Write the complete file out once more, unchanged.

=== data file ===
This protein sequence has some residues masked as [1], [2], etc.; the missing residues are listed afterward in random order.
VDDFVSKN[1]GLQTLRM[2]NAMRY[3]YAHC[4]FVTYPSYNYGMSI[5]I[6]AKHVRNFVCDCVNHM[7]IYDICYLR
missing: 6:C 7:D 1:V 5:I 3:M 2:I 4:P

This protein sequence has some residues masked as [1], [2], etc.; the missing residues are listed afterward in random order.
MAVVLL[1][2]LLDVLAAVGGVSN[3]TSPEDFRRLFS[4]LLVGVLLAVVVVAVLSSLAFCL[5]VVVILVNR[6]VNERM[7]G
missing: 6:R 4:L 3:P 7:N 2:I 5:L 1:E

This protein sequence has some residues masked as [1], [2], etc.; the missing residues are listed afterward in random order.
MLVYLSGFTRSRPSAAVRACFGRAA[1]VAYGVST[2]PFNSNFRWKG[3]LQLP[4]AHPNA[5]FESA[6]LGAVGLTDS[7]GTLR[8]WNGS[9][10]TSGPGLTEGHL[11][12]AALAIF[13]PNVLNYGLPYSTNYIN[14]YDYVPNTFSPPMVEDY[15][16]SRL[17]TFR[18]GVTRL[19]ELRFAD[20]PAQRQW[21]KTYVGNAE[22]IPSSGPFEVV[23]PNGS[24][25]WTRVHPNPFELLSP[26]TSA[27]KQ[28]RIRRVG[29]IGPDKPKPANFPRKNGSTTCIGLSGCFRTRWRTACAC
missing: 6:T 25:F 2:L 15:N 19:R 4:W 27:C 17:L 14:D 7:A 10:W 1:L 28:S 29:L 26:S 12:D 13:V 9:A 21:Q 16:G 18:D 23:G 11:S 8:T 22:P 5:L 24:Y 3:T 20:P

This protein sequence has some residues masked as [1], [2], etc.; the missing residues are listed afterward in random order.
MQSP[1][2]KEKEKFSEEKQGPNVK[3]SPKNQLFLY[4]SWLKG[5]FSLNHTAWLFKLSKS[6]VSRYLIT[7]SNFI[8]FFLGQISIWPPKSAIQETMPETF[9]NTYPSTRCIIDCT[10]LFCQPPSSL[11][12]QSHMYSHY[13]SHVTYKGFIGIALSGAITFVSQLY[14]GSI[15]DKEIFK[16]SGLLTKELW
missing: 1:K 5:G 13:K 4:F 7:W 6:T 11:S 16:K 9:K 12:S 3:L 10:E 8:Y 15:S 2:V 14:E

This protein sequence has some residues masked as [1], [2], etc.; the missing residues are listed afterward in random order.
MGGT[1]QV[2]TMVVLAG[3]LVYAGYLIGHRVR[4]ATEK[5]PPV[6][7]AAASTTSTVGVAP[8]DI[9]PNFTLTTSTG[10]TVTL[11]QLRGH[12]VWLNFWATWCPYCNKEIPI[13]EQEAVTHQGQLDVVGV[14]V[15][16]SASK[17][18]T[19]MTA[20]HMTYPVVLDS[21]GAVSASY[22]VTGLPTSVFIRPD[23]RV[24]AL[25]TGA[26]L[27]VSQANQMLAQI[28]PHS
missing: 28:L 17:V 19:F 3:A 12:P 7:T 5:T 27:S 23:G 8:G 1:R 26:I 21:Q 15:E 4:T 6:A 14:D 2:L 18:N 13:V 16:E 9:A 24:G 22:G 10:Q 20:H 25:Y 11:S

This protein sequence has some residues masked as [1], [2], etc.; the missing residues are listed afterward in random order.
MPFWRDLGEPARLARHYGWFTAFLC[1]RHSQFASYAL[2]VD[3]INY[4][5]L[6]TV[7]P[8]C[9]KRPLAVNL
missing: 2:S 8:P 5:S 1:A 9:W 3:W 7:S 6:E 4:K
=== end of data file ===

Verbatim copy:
This protein sequence has some residues masked as [1], [2], etc.; the missing residues are listed afterward in random order.
VDDFVSKN[1]GLQTLRM[2]NAMRY[3]YAHC[4]FVTYPSYNYGMSI[5]I[6]AKHVRNFVCDCVNHM[7]IYDICYLR
missing: 6:C 7:D 1:V 5:I 3:M 2:I 4:P

This protein sequence has some residues masked as [1], [2], etc.; the missing residues are listed afterward in random order.
MAVVLL[1][2]LLDVLAAVGGVSN[3]TSPEDFRRLFS[4]LLVGVLLAVVVVAVLSSLAFCL[5]VVVILVNR[6]VNERM[7]G
missing: 6:R 4:L 3:P 7:N 2:I 5:L 1:E

This protein sequence has some residues masked as [1], [2], etc.; the missing residues are listed afterward in random order.
MLVYLSGFTRSRPSAAVRACFGRAA[1]VAYGVST[2]PFNSNFRWKG[3]LQLP[4]AHPNA[5]FESA[6]LGAVGLTDS[7]GTLR[8]WNGS[9][10]TSGPGLTEGHL[11][12]AALAIF[13]PNVLNYGLPYSTNYIN[14]YDYVPNTFSPPMVEDY[15][16]SRL[17]TFR[18]GVTRL[19]ELRFAD[20]PAQRQW[21]KTYVGNAE[22]IPSSGPFEVV[23]PNGS[24][25]WTRVHPNPFELLSP[26]TSA[27]KQ[28]RIRRVG[29]IGPDKPKPANFPRKNGSTTCIGLSGCFRTRWRTACAC
missing: 6:T 25:F 2:L 15:N 19:R 4:W 27:C 17:L 14:D 7:A 10:W 1:L 28:S 29:L 26:S 12:D 13:V 9:A 21:Q 16:G 18:D 23:G 11:S 8:T 22:P 5:L 24:Y 3:T 20:P

This protein sequence has some residues masked as [1], [2], etc.; the missing residues are listed afterward in random order.
MQSP[1][2]KEKEKFSEEKQGPNVK[3]SPKNQLFLY[4]SWLKG[5]FSLNHTAWLFKLSKS[6]VSRYLIT[7]SNFI[8]FFLGQISIWPPKSAIQETMPETF[9]NTYPSTRCIIDCT[10]LFCQPPSSL[11][12]QSHMYSHY[13]SHVTYKGFIGIALSGAITFVSQLY[14]GSI[15]DKEIFK[16]SGLLTKELW
missing: 1:K 5:G 13:K 4:F 7:W 6:T 11:S 16:K 9:K 12:S 3:L 10:E 8:Y 15:S 2:V 14:E

This protein sequence has some residues masked as [1], [2], etc.; the missing residues are listed afterward in random order.
MGGT[1]QV[2]TMVVLAG[3]LVYAGYLIGHRVR[4]ATEK[5]PPV[6][7]AAASTTSTVGVAP[8]DI[9]PNFTLTTSTG[10]TVTL[11]QLRGH[12]VWLNFWATWCPYCNKEIPI[13]EQEAVTHQGQLDVVGV[14]V[15][16]SASK[17][18]T[19]MTA[20]HMTYPVVLDS[21]GAVSASY[22]VTGLPTSVFIRPD[23]RV[24]AL[25]TGA[26]L[27]VSQANQMLAQI[28]PHS
missing: 28:L 17:V 19:F 3:A 12:P 7:T 5:T 27:S 23:G 8:G 1:R 26:I 21:Q 15:E 4:T 6:A 14:D 2:L 18:N 13:V 16:E 9:A 24:G 22:G 10:Q 20:H 25:Y 11:S

This protein sequence has some residues masked as [1], [2], etc.; the missing residues are listed afterward in random order.
MPFWRDLGEPARLARHYGWFTAFLC[1]RHSQFASYAL[2]VD[3]INY[4][5]L[6]TV[7]P[8]C[9]KRPLAVNL
missing: 2:S 8:P 5:S 1:A 9:W 3:W 7:S 6:E 4:K